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Study looks at reallocating crops for pollution reductions

TAGS: Corn Soybeans
Courtesy Patrick Drohan tractor driving across field
NEW APPROACH TO FARMING: A study by Penn State researchers showed significant nutrient reductions by just moving corn and soybeans away from streams and off sloped ground in Lancaster County and replacing it with hay ground.
In the Penn State study, corn-soybean rotations would move away from slopes and stream banks, and be replaced by hay.

Scientists are looking at a new approach to farming in the Chesapeake Bay watershed: moving corn and soybeans away from streams and slopes, and replacing them with hay.

Other than when wastewater treatment plants came into compliance in the Chesapeake Bay watershed, no other practice has been shown to have as large an effect on nitrogen, phosphorus and sediment reductions as simply reallocating existing crop percentages to less risky landscapes,” says Patrick Drohan, assistant professor of pedology at Penn State’s College of Agricultural Sciences. “Even without additional best management practices, just moving row crops such as corn and soybeans away from streams and off steep slopes can make a huge difference.”

But will it catch on with farmers? That remains to seen.

Drohan was one of the lead researchers in a university study — supported by the USDA’s National Institute of Food and Agriculture — that looked at the drainage area of the Conewago Creek watershed, a major tributary of the Chesapeake Bay that drains thousands of acres of farmland in Lancaster and Dauphin counties, which is considered a “hot spot” for nutrient pollution into the bay.

Fei Jiang, a recent soil science Ph.D. graduate and postdoctoral scholar at Penn State, and a lead researcher on the project, used a computer program called the Soil and Water Assessment Tool to model crop growth and losses of total nitrogen, phosphorus and sediment for an eight-year period from 2010 to 2017.

Based on the model results, she developed an algorithm to reallocate crop rotations within existing farmland to reduce total nitrogen, phosphorus and sediment losses based on soil properties while maintaining a similar production area for each rotation.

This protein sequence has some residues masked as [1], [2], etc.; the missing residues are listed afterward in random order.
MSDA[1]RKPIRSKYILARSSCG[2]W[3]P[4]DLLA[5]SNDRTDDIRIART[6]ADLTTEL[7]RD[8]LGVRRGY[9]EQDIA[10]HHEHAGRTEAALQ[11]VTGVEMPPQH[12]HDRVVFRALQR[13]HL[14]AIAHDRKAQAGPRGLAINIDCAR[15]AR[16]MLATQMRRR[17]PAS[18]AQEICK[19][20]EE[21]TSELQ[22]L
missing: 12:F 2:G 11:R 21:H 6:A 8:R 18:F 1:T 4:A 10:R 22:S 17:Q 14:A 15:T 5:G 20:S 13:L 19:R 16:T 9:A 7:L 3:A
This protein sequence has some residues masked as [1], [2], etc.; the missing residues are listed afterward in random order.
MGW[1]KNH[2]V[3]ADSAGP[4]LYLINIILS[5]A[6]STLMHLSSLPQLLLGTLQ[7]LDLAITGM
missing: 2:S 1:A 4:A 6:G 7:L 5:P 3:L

In the study, hay was reallocated onto landscapes most vulnerable to erosion and nutrient loss, whereas corn-soybean rotations were reallocated onto less vulnerable areas.

In findings published in the journal Agricultural Systems, those crop reallocation simulations resulted in a 15% reduction in total nitrogen losses, a 14% reduction in total phosphorus losses and a 39% reduction in sediment losses at an average annual scale across the watershed.

Jiang said that she hopes the study will open a dialogue with the farm community.

“Originally, I worried that this research will be seen as too theoretical, that farmers will never change what they grow and where they grow it, and the research wouldn’t have any real meaning,” she said. “But given the sharp reductions in pollution that we have shown are possible with this fresh approach, I think people will be convinced to consider giving it a try. This model is actually doable in real life.”

The concept of concentrating production in certain areas and replacing existing crops with alternatives in other areas is new in the U.S., but it has been the subject of considerable experimentation in the European Union, Drohan said. 

In countries such as Ireland and the Netherlands, scientists are exploring the potential of a soil-based, land-use framework to achieve economic and environmental targets in agriculturally dominated watersheds.

“The agricultural norm is for farmers to dictate what, when and where to plant based on market demand and the most economically efficient use of land resources for the individual farm enterprise,” Drohan said. “The EU is exploring a different approach in impaired watersheds; however, this framework has not been tried in the United States.”

But the devil will be in the details.

“Future research is needed to understand how this approach affects farm-level factors, because implementation may require some farmers to change the type of crops they grow and how profits are shared,” Drohan said. “Models for how farmers could cooperate exist from several different fisheries around the world — such models are referred to as co-management strategies. Economic payment or incentive strategies, such as the EU’s Common Agricultural Payment scheme, also could be explored to incentivize cooperation as an alternative to the USDA farm bill.”

This story was adapted from a Penn State University press release.

Source: Penn State University, which is solely responsible for the information provided and is wholly owned by the source. Informa Business Media and all its subsidiaries are not responsible for any of the content contained in this information asset.
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